A Day in Salem
We recently got a chance to visit the town of Salem, Massachusetts, home of the devastating Witch Trials. This was a last-minute decision to visit after Boston, and it was a bit sleepy post-Christmas. But we are so glad we did! The town is packed full of history, memorials, shopping, dining, and quirky fun for all.
The Salem Witch Trials is a dark spot in American history. The result of a childhood prank sparked by boredom ignited paranoia throughout the town. The trials followed in persecuting the wrongful execution of 25 people, and the imprisonment of over 100.
Salem oozes with history and character. It is a place that both acknowledges the tragedy of the trials, memorializes them, and celebrates its uniqueness with fun activities, bars, and shops. Having been founded around the birth of the nation, it is one of the oldest towns in the United States. So it boasts more modern tourist attractions, and historic buildings and houses from the 1600’s.
We were only there for an afternoon during the winter, but Salem could absolutely serve as a weekend getaway. Especially with the aesthetics of the fall season. Staying in a cute bed and breakfast, going on a haunted bar crawl, doing some souvenir shopping, and visiting the top historical spots would make for a perfect 3-day weekend.
The Salem Witch Museum
This museum is more of a show than a typical walk-through exhibit. When we went in December we were able to book a same-day time slot, but this may not always be possible, especially the closer you get to Halloween.
The first exhibit is a historical diorama show of the Witch Trial’s history. This exhibit-show is a frightening and informative display of what happened in Salem leading up to the Witch Trials. Using still figurines and creative lighting the show moves counter-clockwise around the circular theatre depicting the rumors, trials, and condemnation of those involved with all aspects of the famous controversy in Salem.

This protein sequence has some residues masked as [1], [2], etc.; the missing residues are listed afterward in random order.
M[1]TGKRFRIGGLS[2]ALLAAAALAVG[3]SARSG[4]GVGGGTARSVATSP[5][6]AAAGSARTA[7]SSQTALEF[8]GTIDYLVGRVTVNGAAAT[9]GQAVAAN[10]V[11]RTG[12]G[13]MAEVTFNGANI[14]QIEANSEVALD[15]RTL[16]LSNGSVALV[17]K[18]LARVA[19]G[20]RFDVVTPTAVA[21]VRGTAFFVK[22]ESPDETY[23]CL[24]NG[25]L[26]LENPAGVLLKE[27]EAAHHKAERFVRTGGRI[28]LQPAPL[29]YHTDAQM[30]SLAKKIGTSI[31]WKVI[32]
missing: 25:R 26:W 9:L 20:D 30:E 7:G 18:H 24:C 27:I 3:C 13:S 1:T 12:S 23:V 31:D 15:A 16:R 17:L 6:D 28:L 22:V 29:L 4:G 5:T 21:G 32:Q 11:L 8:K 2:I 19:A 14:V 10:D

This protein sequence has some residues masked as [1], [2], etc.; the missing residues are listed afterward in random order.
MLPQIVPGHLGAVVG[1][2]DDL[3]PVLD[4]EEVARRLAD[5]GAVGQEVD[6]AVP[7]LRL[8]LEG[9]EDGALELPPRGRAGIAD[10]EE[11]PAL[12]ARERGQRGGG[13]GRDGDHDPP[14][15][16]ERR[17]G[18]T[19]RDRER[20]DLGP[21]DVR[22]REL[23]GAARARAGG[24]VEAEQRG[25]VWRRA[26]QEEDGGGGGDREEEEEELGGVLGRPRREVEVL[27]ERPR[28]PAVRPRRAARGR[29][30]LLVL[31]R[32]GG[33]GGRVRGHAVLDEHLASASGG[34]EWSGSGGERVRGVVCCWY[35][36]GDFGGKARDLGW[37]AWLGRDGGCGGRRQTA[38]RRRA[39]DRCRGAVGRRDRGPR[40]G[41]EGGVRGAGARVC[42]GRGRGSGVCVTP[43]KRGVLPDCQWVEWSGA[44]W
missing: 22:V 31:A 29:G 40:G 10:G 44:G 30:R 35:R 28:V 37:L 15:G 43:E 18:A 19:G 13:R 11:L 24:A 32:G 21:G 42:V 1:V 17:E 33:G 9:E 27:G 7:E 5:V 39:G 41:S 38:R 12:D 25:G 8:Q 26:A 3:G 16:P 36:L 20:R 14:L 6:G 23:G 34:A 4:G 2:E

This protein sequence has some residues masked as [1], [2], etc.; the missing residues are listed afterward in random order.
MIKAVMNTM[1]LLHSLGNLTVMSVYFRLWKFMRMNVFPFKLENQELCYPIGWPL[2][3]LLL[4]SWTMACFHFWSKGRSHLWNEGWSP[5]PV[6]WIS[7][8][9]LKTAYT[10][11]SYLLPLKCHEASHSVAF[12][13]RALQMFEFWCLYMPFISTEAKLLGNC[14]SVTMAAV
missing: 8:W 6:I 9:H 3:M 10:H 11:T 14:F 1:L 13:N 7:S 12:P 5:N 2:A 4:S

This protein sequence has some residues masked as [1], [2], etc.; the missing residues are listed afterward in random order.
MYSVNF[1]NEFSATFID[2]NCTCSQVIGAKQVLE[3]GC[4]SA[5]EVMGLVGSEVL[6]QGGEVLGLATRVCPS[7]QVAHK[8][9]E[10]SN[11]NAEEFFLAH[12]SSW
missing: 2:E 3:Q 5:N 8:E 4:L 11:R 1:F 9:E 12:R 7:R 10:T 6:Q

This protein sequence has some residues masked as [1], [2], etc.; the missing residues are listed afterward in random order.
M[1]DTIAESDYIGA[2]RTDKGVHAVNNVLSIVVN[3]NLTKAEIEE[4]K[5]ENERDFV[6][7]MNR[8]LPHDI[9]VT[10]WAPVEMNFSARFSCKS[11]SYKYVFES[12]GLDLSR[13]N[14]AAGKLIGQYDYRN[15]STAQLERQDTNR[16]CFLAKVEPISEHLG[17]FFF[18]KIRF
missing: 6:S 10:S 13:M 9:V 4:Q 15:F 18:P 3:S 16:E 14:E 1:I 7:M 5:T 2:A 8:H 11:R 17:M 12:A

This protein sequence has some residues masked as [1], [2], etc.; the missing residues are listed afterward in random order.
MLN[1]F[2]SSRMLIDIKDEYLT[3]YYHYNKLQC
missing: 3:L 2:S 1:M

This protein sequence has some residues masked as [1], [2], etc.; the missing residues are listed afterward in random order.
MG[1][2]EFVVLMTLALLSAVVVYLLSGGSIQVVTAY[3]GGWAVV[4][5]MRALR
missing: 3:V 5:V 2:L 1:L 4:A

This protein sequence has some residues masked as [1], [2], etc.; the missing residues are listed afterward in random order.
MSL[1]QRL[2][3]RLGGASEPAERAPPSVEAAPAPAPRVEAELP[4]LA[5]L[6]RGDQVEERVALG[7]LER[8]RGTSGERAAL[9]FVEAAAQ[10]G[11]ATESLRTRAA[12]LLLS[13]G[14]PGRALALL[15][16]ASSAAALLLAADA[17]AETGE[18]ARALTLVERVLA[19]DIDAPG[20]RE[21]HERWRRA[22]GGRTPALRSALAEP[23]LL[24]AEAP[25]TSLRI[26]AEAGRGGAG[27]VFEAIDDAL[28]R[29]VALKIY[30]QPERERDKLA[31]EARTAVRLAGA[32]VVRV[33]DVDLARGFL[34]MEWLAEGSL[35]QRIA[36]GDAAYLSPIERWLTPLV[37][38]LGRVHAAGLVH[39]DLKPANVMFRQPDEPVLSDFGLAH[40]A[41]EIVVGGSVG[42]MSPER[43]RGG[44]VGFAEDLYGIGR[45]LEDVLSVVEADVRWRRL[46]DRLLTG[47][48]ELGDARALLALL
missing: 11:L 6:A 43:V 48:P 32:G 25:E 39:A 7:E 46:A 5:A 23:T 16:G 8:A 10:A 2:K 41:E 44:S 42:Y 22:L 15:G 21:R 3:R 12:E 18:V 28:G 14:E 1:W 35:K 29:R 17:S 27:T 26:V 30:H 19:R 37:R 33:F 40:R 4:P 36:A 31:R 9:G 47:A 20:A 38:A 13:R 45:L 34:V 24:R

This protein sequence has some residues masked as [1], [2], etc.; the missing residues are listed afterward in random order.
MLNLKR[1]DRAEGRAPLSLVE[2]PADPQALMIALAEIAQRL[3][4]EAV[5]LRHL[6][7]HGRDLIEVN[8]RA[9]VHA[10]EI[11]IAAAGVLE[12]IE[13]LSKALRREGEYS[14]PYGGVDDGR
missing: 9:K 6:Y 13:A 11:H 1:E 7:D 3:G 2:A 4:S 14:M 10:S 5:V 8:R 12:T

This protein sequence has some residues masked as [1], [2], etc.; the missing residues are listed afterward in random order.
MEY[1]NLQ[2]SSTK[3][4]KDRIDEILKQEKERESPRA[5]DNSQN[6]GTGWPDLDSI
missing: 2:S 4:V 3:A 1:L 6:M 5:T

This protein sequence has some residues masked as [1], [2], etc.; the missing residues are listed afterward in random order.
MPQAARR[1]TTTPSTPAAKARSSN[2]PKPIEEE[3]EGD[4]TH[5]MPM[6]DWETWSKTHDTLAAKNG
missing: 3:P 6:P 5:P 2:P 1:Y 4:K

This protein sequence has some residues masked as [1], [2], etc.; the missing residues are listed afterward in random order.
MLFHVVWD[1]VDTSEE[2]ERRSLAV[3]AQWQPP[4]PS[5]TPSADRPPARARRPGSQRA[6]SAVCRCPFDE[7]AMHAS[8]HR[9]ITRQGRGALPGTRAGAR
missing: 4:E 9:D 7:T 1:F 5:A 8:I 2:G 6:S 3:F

Next, there is a guided exhibit showing the misconceptions about what it means to be a witch, religions related to witchcraft, and the negative reputation earned throughout time.
The area, and the museum, can be a little frightening especially for children. The subject matter on its own goes through some dark situations, and at the end of the day it’s about what it means to be a witch and everything in-between. Know your groups comfort level before exploring this attraction.
The Salem Witch Memorial
This is a solemn site dedicated to the 25 people wrongly condemned for witchcraft. It sits next to a small cemetery in Salem, and is only a 5-minute walk from the Witch Museum. We took a quick detour before our timeslot at the museum. It was a somber sight to see, but provided some context when we found out about the 25 “witches” later.
The Bewitched Statue
This iconic statue of the 1964 Bewitched witch-turned-housewife Samantha Stephens perched on her broomstick is a classic Salem photo op. Catch her just before Essex Street!
The Witch House and Essex Street
We weren’t able to catch a tour of the inside of this house, but it was just as interesting from the outside! The iconic black house was built in 1675 and belonged to Judge Jonathan Corwin who was involved with sentencing in the Witch Trials.
Along the same street you can also find The Pickering House which is the oldest house in Salem (and one of the oldest in the United States), built in 1637.
And just a little farther down is The First Church in Salem, a Unitarian church founded in 1629.
There were a few other stops that looked interesting like the Peabody Essex Museum, The House of the Seven Gables, Salem Pioneer Village, and countless shops and smaller exhibits. But time was of the essence, and we unfortunately missed out this time around. Another Salem trip will have to be put in the books in the future!